Gloria E. Anzaldúa reads widely from her extensive body of work; this reading includes uncollected and unpublished poems.
G.C. Waldrep discusses the creation and experience of poetry as a spiritual practice, with special emphasis on parabolic and apocalyptic traditions.
Stephen Dunn and Dave Smith read from their poems.
Harriet Doerr discusses old age, living in Mexico, and the need to combine experience, imagination, and observation when writing. She reads the first chapter of a story published in 1986 called "Picnic at Amapolas," and she also reads a short excerpt from a chapter called "Immense Distances, Extraordinary Events" in her novel Stones for Ibarra (1984), which covers a woman's experience sorting through her deceased husband's belongings.
Aracelis Girmay discusses intersections between ways of thinking about poetry, ecologies, and climate change. She also reads from the black maria (2016) and Kingdom Animalia (2011). This reading was given as part of the Climate Change & Poetry Series.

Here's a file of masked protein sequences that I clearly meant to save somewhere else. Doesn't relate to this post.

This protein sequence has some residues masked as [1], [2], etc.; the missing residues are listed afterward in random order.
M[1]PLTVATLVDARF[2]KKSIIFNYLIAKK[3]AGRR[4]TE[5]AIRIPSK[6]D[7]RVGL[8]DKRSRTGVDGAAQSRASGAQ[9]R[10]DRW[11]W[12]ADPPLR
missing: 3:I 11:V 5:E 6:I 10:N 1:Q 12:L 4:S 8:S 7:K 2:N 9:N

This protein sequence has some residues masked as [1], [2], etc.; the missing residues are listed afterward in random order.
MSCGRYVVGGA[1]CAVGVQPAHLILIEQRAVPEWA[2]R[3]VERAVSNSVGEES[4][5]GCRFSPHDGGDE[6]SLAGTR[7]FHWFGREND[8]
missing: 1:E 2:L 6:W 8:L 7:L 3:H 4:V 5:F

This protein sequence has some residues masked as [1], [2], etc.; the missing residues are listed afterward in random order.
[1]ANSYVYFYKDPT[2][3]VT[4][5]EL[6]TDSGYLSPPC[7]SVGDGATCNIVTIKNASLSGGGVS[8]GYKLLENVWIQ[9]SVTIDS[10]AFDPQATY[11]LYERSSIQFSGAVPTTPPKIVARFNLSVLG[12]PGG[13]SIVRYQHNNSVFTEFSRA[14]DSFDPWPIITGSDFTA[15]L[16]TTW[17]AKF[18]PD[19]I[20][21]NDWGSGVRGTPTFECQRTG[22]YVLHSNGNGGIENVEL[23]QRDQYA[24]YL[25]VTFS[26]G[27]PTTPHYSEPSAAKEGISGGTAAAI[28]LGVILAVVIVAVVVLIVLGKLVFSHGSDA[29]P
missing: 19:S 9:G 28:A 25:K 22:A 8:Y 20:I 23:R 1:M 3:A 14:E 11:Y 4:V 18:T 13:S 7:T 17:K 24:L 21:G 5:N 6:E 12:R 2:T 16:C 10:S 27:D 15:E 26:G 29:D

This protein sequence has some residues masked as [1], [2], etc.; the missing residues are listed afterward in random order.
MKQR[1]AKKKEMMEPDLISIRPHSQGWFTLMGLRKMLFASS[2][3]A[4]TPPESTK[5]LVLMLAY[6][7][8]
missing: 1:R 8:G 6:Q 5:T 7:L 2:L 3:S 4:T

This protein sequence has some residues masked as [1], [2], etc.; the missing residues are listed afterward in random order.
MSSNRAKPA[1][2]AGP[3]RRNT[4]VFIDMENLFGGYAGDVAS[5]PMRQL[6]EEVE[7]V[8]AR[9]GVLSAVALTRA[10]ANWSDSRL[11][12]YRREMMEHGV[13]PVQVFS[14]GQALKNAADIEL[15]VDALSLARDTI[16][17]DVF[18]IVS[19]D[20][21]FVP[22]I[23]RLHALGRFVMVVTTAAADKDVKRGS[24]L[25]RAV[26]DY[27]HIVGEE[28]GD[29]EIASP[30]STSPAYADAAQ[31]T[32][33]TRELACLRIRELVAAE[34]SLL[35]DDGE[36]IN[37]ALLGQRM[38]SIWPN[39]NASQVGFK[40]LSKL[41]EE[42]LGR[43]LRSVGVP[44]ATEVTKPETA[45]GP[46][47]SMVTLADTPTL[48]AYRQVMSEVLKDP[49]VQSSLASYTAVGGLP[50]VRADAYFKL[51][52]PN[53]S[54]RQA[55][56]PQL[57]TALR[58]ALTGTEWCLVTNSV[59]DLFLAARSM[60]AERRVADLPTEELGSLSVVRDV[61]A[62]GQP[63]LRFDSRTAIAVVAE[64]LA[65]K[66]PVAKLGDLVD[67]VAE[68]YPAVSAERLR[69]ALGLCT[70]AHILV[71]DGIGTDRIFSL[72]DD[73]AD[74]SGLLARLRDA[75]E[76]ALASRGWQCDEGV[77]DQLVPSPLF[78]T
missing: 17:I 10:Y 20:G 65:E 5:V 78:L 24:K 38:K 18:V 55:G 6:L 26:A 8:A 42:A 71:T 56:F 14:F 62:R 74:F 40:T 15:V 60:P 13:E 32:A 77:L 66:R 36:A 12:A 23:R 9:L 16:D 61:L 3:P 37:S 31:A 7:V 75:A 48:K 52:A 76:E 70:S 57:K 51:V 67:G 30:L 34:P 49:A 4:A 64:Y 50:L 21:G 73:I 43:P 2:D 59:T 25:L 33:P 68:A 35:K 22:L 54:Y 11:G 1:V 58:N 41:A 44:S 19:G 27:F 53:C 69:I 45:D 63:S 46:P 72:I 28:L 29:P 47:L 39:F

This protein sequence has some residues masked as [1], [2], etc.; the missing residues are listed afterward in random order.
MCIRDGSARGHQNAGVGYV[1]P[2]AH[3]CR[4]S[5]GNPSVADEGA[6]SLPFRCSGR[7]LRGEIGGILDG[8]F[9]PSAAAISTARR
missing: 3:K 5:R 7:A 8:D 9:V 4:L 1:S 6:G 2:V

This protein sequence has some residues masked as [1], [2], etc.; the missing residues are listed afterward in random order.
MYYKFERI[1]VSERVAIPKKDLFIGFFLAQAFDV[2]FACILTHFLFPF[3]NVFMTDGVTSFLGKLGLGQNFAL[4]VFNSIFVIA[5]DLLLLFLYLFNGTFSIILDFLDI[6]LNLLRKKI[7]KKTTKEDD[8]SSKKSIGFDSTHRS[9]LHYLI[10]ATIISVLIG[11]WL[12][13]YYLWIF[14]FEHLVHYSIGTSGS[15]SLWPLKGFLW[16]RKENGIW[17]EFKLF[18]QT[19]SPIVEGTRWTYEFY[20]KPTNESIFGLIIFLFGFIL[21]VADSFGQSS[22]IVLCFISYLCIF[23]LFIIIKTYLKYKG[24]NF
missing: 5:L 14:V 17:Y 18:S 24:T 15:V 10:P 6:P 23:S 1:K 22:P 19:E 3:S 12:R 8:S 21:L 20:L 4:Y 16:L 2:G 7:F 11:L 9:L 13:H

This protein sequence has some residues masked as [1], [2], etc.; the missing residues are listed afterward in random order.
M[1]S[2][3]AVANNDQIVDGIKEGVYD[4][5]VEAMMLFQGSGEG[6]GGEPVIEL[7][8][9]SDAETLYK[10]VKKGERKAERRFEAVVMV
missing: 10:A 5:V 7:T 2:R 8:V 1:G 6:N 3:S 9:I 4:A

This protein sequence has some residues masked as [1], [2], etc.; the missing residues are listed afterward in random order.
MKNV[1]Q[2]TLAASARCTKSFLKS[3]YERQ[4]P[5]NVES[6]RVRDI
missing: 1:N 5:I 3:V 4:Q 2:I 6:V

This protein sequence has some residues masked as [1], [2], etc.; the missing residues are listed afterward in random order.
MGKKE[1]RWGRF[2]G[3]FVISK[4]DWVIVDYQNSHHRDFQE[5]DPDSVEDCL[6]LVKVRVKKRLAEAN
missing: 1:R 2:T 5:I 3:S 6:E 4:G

Dorothea Lasky gives a lecture on material imagination, poetry, and ghosts. She also reads two poems from Milk (2018). This lecture was originally given with Joshua Beckman and Terrance Hayes as part of the 2018 Bagley Wright Lecture Series conference "You Are Who I Am Talking To: Poetry, Attention, & Audience."
Roberto Tejada reads poems from Why the Assembly Disbanded (2022), which he describes as inhabiting the "actual and surreal" US-Mexico Borderlands. He also reads from a manuscript in progress begun during the Coronavirus pandemic titled Carbonate of Copper, informed by a widening and blurring sense of the self, the human, and the non-human.